## Phase anomalies in Talbot light carpets of self-images |

Optics Express, Vol. 21, Issue 1, pp. 1287-1300 (2013)

http://dx.doi.org/10.1364/OE.21.001287

Acrobat PDF (5201 KB)

### Abstract

An interesting feature of light fields is a phase anomaly, which occurs on the optical axis when light is converging as in a focal spot. Since in Talbot images the light is periodically confined in both transverse and axial directions, it remains an open question whether at all and to which extent the phase in the Talbot images sustains an analogous phase anomaly. Here, we investigate experimentally and theoretically the anomalous phase behavior of Talbot images that emerge from a 1D amplitude grating with a period only slightly larger than the illumination wavelength. Talbot light carpets are observed close to the grating. We concisely show that the phase in each of the Talbot images possesses an anomalous axial shift. We show that this phase shift is analogous to a Gouy phase of a converging wave and occurs due to the periodic light confinement caused by the interference of various diffraction orders. Longitudinal-differential interferometry is used to directly demonstrate the axial phase shifts by comparing Talbot images phase maps to a plane wave. Supporting simulations based on rigorous diffraction theory are used to explore the effect numerically. Numerical and experimental results are in excellent agreement. We discover that the phase anomaly, i.e., the difference of the phase of the field behind the grating to the phase of a referential plane wave, is an increasing function with respect to the propagation distance. We also observe within one Talbot length an irregular wavefront spacing that causes a deviation from the linear slope of the phase anomaly. We complement our work by providing an analytical model that explains these features of the axial phase shift.

© 2013 OSA

## 1. Introduction

2. L. Rayleigh, “On copying diffraction gratings and some phenomena connected therewith,” Philos. Mag. **11**(67), 196–205 (1881). [CrossRef]

3. J. C. Bhattacharya, “Measurement of the refractive index using the Talbot effect and a moire technique,” Appl. Opt. **28**(13), 2600–2604 (1989). [CrossRef] [PubMed]

4. G. Spagnolo, D. Ambrosini, and D. Paoletti, “Displacement measurement using the Talbot effect with a Ronchi grating,” J. Opt. Soc. A **4**(6), S376–S380 (2002). [CrossRef]

5. J. R. Leger, M. L. Scott, and W. B. Veldkamp, “Coherent addition of AlGaAs lasers using microlenses and diffractive coupling,” Appl. Phys. Lett. **52**(21), 1771–1773 (1988). [CrossRef]

6. J. R. Leger, “Lateral mode control of an AlGaAs laser array in a Talbot cavity,” Appl. Phys. Lett. **55**(4), 334–336 (1989). [CrossRef]

7. L. Stuerzebecher, T. Harzendorf, U. Vogler, U. D. Zeitner, and R. Voelkel, “Advanced mask aligner lithography: fabrication of periodic patterns using pinhole array mask and Talbot effect,” Opt. Express **18**(19), 19485–19494 (2010). [CrossRef] [PubMed]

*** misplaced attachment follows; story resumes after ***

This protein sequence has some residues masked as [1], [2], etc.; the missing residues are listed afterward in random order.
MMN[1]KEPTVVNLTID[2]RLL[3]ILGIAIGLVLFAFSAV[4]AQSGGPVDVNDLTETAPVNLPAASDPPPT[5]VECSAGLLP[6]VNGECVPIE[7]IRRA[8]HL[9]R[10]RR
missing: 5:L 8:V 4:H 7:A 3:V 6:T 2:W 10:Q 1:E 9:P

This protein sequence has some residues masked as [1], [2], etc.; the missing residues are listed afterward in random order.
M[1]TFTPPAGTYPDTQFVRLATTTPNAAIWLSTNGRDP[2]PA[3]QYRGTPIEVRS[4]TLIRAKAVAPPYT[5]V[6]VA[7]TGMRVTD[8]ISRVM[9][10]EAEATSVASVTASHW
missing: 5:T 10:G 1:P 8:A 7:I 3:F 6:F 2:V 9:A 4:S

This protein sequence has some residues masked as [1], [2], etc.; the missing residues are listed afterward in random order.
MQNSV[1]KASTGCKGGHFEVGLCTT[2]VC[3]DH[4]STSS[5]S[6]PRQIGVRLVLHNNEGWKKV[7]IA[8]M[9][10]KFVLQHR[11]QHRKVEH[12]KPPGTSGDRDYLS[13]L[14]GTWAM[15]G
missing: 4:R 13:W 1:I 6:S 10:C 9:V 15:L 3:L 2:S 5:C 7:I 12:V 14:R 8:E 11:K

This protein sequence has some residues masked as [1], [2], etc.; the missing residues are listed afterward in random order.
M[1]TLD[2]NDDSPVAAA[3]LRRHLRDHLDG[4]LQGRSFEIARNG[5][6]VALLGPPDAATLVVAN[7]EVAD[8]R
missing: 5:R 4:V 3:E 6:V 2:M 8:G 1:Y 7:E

8. P. Maddaloni, M. Paturzo, P. Ferraro, P. Malara, P. De Natale, M. Gioffrè, G. Coppola, and M. Iodice, “Mid-infrared tunable two-dimensional Talbot array illuminator,” Appl. Phys. Lett. **94**(12), 121105 (2009). [CrossRef]

9. F. M. Huang, N. Zheludev, Y. Chen, and F. Javier Garcia de Abajo, “Focusing of light by a nanohole array,” Appl. Phys. Lett. **90**(9), 091119 (2007). [CrossRef]

10. O. Bryngdahl, “Image formation using self-imaging techniques,” J. Opt. Soc. Am. **63**(4), 416–419 (1973). [CrossRef]

11. E. Bonet, J. Ojeda-Castañeda, and A. Pons, “Imagesynthesis using the Laueffect,” Opt. Commun. **81**(5), 285–290 (1991). [CrossRef]

12. J. C. Barreiro, P. Andrés, J. Ojeda-Castañeda, and J. Lancis, “Multiple incoherent 2D optical correlator,” Opt. Commun. **84**(5-6), 237–241 (1991). [CrossRef]

14. J. T. Winthrop and C. R. Worthington, “Theory of Fresnel images. I. Plane periodic objects in monochromatic light,” J. Opt. Soc. Am. **55**(4), 373–381 (1965). [CrossRef]

16. Y.-S. Cheng and R.-C. Chang, “Theory of image formation using the Talbot effect,” Appl. Opt. **33**(10), 1863–1874 (1994). [CrossRef] [PubMed]

17. S. Teng, Y. Tan, and C. Cheng, “Quasi-Talbot effect of the high-density grating in near field,” J. Opt. Soc. Am. A **25**(12), 2945–2951 (2008). [CrossRef] [PubMed]

18. M. Berry and S. Klein, “Integer, fractional and fractal Talbot effects,” J. Mod. Opt. **43**(10), 2139–2164 (1996). [CrossRef]

19. E. Noponen and J. Turunen, “Electromagnetic theory of Talbot imaging,” Opt. Commun. **98**(1-3), 132–140 (1993). [CrossRef]

20. Y. Lu, C. Zhou, and H. Luo, “Talbot effect of a grating with different kinds of flaws,” J. Opt. Soc. Am. A **22**(12), 2662–2667 (2005). [CrossRef] [PubMed]

21. F. J. Torcal-Milla, L. M. Sanchez-Brea, and J. Vargas, “Effect of aberrations on the self-imaging phenomenon,” J. Lightwave Technol. **29**(7), 1051–1057 (2011). [CrossRef]